When studying large biomolecules or long-timescale effects, the computational cost of all-atom simulations becomes huge, so such studies are in practice unfeasible. This difficulty is avoided by proposing “coarse-grained” models of the biomolecules, moving thus to a mesoscopic level of description.
The Peyrard-Bishop-Dauxois (PBD) model of DNA gives an adequate description of some of the physical properties of the DNA double strand, as the melting transition or bubble formation. We have used such a model to study the mechanical denaturation [Cuesta05] and the formation of bubbles in promoter sequences [Tapia10]. The relation between the location of such bubbles in the sequence and the sites of biological relevance (as protein binding-sites) is a question of great biological interest.
This latter study has led us reciently to extend PBD model by introducing the interaction of the DNA chain with a test-particle [Tapia12]. This test-particle is inspired in DNA-binding proteins, as it explores the DNA sequence by diffusing along the chaina and interacting with it in an especific way. This new model allows the identification of biologically active sites. Indeed, by applying a numerical method developed in our group [Prada10], we are able to map the molecular dynamics trajectories onto a Conformational Markov Network and build the free-energy landscape of the DNA promoter, extracting relevant information about such sites.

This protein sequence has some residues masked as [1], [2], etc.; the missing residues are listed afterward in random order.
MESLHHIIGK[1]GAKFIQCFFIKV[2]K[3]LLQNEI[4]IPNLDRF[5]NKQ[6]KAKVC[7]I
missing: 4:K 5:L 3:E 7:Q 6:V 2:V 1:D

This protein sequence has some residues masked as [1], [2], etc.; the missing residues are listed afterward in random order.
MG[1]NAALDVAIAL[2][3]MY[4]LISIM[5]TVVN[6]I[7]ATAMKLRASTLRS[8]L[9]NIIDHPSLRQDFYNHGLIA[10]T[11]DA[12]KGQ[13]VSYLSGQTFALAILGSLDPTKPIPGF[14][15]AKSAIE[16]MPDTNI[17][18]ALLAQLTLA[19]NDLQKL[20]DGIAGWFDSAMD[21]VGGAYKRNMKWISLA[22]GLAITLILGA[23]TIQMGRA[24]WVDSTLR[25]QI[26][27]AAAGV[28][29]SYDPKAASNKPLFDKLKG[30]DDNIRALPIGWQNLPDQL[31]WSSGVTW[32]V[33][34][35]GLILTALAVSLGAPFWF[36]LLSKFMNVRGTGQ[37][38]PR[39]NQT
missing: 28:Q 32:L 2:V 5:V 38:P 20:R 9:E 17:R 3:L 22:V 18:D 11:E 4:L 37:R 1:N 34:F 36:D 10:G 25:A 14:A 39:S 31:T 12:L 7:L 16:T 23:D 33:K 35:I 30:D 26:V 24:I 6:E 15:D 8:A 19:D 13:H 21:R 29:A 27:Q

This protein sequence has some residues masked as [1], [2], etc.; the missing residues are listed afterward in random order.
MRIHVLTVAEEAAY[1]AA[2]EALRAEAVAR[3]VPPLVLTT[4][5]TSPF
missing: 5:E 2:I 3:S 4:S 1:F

One the other hand, proteins have become one of the most sudied systems in biophysics, due to the important role they play in most biological processes at the molecular level. From the “coarse-grained” perspective, different approaches exist. One of our interests are Gaussian-Network models. These models start with the positions of the alpha-carbons in the native structure and build a network by considering in contact those closer than a certain threshold. This model can be extended by allowing contacts to be broken through a phenomenological potential. This consideration allows the study of dynamical properties such as the denaturation transition. The problem of protein folding can also be attacked from the “coarse-grained” perspective. HP models clasify the aminoacids according to their behavior with respect to water, introducing thus different interactions among them that allow to mimic the complex dynamics of protein folding.
[Cuesta05] S.Cuesta-López, J. Errami, F. Falo, M. Peyrard. Can we model DNA at the mesoscale? Journal of Biological Physics 31 273-301 (2005).
[Tapia10] R. Tapia-Rojo, J. J. Mazo, F. Falo. Thermal and mechanical properties of a DNA model with solvation barrier. Physical Review E, 82, 031916 (2010)
[Tapia12] R. Tapia-Rojo, D. Prada-Gracia, J. J. Mazo, F. Falo. Mesoscopic Model for Free Energy Landscape Analysis of DNA sequences. Physical Review E, 86, 021908 (2012)
[Prada10] D. Prada-Gracia, J. Gómez-Gardeñes, P. Echenique, F. Falo. Exploring the free energy landscape: From dynamics to networks and back. PLoS Computational Biology 5, e1000415. (2009).